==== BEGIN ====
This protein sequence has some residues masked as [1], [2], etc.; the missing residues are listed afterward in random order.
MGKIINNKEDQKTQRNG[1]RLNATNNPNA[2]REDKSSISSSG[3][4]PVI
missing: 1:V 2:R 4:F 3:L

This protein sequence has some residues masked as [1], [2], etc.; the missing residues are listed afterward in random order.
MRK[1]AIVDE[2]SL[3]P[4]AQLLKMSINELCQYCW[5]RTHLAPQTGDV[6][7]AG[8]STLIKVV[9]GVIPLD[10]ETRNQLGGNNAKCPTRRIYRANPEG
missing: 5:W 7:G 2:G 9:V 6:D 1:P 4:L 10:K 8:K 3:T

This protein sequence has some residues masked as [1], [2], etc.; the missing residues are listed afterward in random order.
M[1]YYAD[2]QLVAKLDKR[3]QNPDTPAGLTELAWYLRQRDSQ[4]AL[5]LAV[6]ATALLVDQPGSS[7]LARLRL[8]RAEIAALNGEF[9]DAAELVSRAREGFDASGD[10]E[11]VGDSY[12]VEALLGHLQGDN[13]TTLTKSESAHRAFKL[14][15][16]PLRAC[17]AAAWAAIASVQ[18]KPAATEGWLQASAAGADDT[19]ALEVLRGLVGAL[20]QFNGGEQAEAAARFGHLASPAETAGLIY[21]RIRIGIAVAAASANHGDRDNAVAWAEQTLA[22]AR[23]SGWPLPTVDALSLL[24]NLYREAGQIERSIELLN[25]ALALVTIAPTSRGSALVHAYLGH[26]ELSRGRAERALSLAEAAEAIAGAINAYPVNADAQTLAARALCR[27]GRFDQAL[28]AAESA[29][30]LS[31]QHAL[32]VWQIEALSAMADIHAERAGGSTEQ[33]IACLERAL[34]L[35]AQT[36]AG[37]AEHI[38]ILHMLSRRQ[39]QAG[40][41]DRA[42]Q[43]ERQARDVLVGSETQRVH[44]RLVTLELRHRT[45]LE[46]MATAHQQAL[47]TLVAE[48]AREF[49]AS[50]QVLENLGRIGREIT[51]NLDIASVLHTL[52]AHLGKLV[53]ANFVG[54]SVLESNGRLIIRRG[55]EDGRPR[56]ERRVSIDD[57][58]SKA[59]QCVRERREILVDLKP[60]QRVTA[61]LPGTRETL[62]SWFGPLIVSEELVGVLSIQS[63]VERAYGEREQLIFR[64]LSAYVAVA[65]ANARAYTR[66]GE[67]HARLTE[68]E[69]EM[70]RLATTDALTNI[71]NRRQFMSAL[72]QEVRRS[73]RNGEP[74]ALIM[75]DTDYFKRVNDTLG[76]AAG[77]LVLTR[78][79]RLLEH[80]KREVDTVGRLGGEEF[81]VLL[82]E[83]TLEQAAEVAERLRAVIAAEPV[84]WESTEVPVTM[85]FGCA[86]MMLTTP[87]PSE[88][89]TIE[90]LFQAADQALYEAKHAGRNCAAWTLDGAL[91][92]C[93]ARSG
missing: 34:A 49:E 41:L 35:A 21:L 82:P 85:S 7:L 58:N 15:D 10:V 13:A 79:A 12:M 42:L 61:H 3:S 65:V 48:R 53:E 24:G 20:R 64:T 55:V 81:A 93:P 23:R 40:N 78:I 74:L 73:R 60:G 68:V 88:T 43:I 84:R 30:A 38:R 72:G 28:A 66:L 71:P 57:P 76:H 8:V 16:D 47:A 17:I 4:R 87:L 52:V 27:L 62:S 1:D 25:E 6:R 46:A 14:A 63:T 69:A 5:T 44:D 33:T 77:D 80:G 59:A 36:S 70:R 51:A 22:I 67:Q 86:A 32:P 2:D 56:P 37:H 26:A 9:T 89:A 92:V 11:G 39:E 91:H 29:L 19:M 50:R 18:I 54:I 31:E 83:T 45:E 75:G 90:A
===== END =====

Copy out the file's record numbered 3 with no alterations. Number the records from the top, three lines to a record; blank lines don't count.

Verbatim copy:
This protein sequence has some residues masked as [1], [2], etc.; the missing residues are listed afterward in random order.
M[1]YYAD[2]QLVAKLDKR[3]QNPDTPAGLTELAWYLRQRDSQ[4]AL[5]LAV[6]ATALLVDQPGSS[7]LARLRL[8]RAEIAALNGEF[9]DAAELVSRAREGFDASGD[10]E[11]VGDSY[12]VEALLGHLQGDN[13]TTLTKSESAHRAFKL[14][15][16]PLRAC[17]AAAWAAIASVQ[18]KPAATEGWLQASAAGADDT[19]ALEVLRGLVGAL[20]QFNGGEQAEAAARFGHLASPAETAGLIY[21]RIRIGIAVAAASANHGDRDNAVAWAEQTLA[22]AR[23]SGWPLPTVDALSLL[24]NLYREAGQIERSIELLN[25]ALALVTIAPTSRGSALVHAYLGH[26]ELSRGRAERALSLAEAAEAIAGAINAYPVNADAQTLAARALCR[27]GRFDQAL[28]AAESA[29][30]LS[31]QHAL[32]VWQIEALSAMADIHAERAGGSTEQ[33]IACLERAL[34]L[35]AQT[36]AG[37]AEHI[38]ILHMLSRRQ[39]QAG[40][41]DRA[42]Q[43]ERQARDVLVGSETQRVH[44]RLVTLELRHRT[45]LE[46]MATAHQQAL[47]TLVAE[48]AREF[49]AS[50]QVLENLGRIGREIT[51]NLDIASVLHTL[52]AHLGKLV[53]ANFVG[54]SVLESNGRLIIRRG[55]EDGRPR[56]ERRVSIDD[57][58]SKA[59]QCVRERREILVDLKP[60]QRVTA[61]LPGTRETL[62]SWFGPLIVSEELVGVLSIQS[63]VERAYGEREQLIFR[64]LSAYVAVA[65]ANARAYTR[66]GE[67]HARLTE[68]E[69]EM[70]RLATTDALTNI[71]NRRQFMSAL[72]QEVRRS[73]RNGEP[74]ALIM[75]DTDYFKRVNDTLG[76]AAG[77]LVLTR[78][79]RLLEH[80]KREVDTVGRLGGEEF[81]VLL[82]E[83]TLEQAAEVAERLRAVIAAEPV[84]WESTEVPVTM[85]FGCA[86]MMLTTP[87]PSE[88][89]TIE[90]LFQAADQALYEAKHAGRNCAAWTLDGAL[91][92]C[93]ARSG
missing: 34:A 49:E 41:L 35:A 21:L 82:P 85:S 7:L 58:N 15:D 10:V 13:A 79:A 12:M 42:L 61:H 3:S 65:V 48:R 53:E 24:G 20:R 64:T 55:V 81:A 93:P 23:R 40:N 78:I 74:L 73:R 60:G 68:V 88:T 43:I 84:R 30:A 38:R 72:G 28:A 66:L 71:P 57:P 76:H 8:V 16:D 47:A 17:I 4:R 87:L 52:V 27:L 62:S 1:D 25:E 6:R 46:A 14:A 63:T 69:A 5:T 44:D 33:T 77:D 80:G 59:A 36:S 70:R 51:A 22:I 67:Q 86:A 32:P 2:D 56:P 37:H 26:A 9:T 89:A 92:V 11:G 39:E 91:H 29:L 19:M 50:R 18:I 54:I 31:E 83:T 45:E 75:G 90:A